Tint portions of frosting with desired food color (I use the paste food coloring that is available at cake decorating stores and party stores).

Makes about 3 dozen cookies depending on the size of cookie cutter used.

Store in an airtight container.

Eggnog Hot Cross Buns

I had some eggnog left over and I wanted to bake bread. What could be more efficient? I took the original recipe (one I had buried in my recipe folder,) and substituted eggnog for the milk. They turned out crusty on the outside, light and fluffy inside. The eggnog glaze and frosting on top helped sweeten it, and inside I spread some maple-walnut butter I had leftover. The result: a perfect snack for the chilly, rainy day it was.

1 pkg. yeast
1/2 cup warm water
1 tablespoon plus 1 tsp. white sugar
4 cups flour (2 c. white & 2 c. whole wheat)
2 tablespoons brown sugar
1 teaspoon nutmeg
1/2 teaspoon cinnamon
1/4 teaspoon cloves
1 teaspoon salt
1 1/2 cups warm eggnog
1/4 cup butter -- softened
2 eggs -- lightly beaten
1 cup raisins

Put the yeast, warm water and 1 tsp. white sugar in a small bowl,stir and set aside until frothy about 10 minutes. Put the flour, brown sugar, nutmeg, cinnamon, cloves and salt in a bowl and whisk together. Put the butter into 1 cup of the warm eggnog and let it melt. Make a well in the center of the flour and pour in the yeast mixture, the warm eggnog mixture and the eggs. Mix until blended, then add the currants or raisins and knead until you have a smooth dough, soft but not sticky about 5 minutes in an electric mixture, 10 minutes by hand. (Add a little extra milk if you need it to get the right consistency.)

Cover with a plastic bag or plastic wrap and leave in a draft-free spot until the dough has doubled in bulk 1-1/2 to 2 hours. Punch the dough down; shape into 16 to 18 balls and place on a greased cookie sheet. Cover with a sheet of plastic, place in a warm spot and allow to rise again until the buns are almost double in volume about 20-30 minutes. Now with a very sharp knife or razor, make a quick cross on top.

Preheat the oven to 400F. Allow the buns to recover from the cross-making for 10-15 minutes, then bake for 12-15 minutes or until they sound hollow when you rap the bottoms.

Make a glaze by boiling 2 Tbs. of the remaining eggnog with the 1Tbs. of sugar until it is very bubbly. Brush the glaze on the buns as you take them from the oven it makes them shiny. Makes 16-18 buns. Drizzle frosting on buns to make a cross.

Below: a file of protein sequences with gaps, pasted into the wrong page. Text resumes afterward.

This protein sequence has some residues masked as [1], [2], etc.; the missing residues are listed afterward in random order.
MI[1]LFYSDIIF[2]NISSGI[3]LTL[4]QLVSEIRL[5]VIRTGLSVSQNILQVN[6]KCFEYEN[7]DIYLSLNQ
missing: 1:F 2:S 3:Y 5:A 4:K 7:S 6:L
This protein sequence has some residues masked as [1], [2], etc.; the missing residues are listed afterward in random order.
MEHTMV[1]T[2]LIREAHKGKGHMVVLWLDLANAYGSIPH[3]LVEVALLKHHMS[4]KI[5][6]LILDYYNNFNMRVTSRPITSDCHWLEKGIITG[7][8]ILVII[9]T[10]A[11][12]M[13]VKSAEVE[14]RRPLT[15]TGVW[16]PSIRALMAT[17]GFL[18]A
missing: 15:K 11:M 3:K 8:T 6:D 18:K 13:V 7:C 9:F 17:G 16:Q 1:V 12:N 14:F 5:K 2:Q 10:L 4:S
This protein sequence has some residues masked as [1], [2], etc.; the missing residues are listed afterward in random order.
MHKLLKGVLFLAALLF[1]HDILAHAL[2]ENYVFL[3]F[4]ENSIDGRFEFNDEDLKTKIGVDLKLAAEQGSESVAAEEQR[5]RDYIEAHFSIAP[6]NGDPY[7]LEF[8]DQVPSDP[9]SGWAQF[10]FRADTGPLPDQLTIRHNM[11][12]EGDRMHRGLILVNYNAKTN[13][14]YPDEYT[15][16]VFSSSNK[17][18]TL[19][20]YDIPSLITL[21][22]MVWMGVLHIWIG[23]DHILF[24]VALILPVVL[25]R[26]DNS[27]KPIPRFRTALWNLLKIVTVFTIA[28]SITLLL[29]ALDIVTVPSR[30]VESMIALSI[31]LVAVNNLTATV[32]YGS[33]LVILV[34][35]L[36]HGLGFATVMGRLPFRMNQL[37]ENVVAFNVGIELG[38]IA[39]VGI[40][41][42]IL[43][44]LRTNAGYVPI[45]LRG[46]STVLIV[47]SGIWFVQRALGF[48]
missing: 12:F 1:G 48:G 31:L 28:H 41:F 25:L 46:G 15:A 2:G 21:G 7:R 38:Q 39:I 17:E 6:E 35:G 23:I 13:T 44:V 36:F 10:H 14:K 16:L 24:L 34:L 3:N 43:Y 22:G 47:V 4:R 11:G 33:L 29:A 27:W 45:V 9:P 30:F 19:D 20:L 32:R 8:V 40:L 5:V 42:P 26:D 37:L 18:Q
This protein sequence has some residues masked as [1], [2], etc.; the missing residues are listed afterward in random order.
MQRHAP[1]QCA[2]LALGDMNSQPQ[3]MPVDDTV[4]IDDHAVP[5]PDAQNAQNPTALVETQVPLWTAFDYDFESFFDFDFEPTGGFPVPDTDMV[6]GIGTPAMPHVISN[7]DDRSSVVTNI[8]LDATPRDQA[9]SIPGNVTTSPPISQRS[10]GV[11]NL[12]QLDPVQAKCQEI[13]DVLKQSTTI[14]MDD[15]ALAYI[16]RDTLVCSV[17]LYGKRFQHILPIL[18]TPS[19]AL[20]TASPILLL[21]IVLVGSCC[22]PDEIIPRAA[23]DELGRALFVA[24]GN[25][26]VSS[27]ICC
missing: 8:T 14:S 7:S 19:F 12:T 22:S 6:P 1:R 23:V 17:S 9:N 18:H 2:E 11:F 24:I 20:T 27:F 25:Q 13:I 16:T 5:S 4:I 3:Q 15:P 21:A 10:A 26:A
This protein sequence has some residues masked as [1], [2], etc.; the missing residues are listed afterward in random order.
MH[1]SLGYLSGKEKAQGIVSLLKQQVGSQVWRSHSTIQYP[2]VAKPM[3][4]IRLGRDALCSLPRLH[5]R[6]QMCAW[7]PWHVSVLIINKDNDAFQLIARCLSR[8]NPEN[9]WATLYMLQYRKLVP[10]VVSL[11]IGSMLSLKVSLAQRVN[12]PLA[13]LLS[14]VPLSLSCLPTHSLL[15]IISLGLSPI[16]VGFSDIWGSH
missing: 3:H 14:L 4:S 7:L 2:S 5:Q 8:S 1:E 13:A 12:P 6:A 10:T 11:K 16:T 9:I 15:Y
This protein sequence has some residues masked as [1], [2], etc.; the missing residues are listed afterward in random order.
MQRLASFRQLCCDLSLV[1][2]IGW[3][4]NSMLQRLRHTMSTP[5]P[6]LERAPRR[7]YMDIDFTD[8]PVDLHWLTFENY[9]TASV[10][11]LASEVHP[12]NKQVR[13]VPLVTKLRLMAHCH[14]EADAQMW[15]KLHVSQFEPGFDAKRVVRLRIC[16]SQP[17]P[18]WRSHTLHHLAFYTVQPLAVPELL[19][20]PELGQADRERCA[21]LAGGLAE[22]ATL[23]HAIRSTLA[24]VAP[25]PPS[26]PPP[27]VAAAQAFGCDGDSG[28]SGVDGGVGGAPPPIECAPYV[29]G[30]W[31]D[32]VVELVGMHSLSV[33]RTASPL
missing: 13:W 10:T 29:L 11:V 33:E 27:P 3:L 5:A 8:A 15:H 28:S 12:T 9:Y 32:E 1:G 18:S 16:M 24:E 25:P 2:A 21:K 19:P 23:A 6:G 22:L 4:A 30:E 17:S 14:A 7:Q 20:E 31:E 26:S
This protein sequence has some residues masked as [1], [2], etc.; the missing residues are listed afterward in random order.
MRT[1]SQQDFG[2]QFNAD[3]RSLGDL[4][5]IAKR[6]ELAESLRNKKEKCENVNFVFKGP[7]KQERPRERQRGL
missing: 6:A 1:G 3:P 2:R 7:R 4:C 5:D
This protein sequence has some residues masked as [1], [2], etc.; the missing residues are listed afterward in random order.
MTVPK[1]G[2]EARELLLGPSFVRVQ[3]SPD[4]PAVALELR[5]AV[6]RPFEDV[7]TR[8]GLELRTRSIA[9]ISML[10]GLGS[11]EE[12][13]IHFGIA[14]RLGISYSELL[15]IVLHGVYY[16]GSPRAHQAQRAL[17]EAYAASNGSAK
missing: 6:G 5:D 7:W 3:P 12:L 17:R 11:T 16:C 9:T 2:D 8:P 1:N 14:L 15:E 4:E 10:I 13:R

Vanilla frosting: Stir together 1 1/2 cups icing sugar, 1 to 2 tablespoons eggnog and 1/2 teaspoon vanilla extract.

Saturday, December 09, 2006

Pecan Truffles

I know I promised pictures of my almond cake, but disaster struck during assembly. Instead of looking like a three-tier wonder, the cakes cracked under the weight of the frosting, leaving me with a bakery earthquake. The taste was ok, not something I would make again. Overall it was a disappointment.

These, however, were not! I haven't made truffles in years, and I couldn't remember how to dip them to get that smooth outer coating. With a little practice with a spoon, a corn skewer, and a lot of melted chocolate, I think I've got the knack. Good thing too, since truffles are a major portion of my Christmas goodie bags. These are but the beginning to my seasonal baking frenzy -- I already have a mint version in the frig that will have to wait until tomorrow for coating since it is near midnight. Tomorrow's post should be a long one though! On the agenda: gingerbread men (haven't made those in years either, I even bought sprinkles!), eggnog hot cross buns (since I have leftover eggnog and have a yearning to work dough), almond brittle, chocolate walnut fudge, and of course, truffles. Whew, who needs a job, I'm hard at work already!

* 2 1/2 cups toasted pecan halves
* 3 tablespoons superfine granulated sugar
* 1/3 cup graham cracker crumbs (from about three 5- by 2 1/2-inch graham crackers)
* 1 tablespoon unsalted butter, softened
* 1 teaspoon vanilla
* 1/2 teaspoon cinnamon
* 24 oz white chocolate (chopped)

Finely chop 1/2 cup pecans.

In a food processor grind remaining 2 cups pecans with a pinch salt, occasionally scraping down side of bowl, until pecans release their oil and mixture becomes a smooth paste, about 3 minutes. Transfer pecan butter to a bowl and stir in remaining ingredients until combined well.

Form level teaspoons of pecan butter into balls and with a dipping fork dip into melted white chocolate. Adorn with halved pecans, if desired. Chill truffles, in layers separated by wax paper, in an airtight container at least 1 hour, or until firm, and up to 4 days.

Makes about 40 truffles.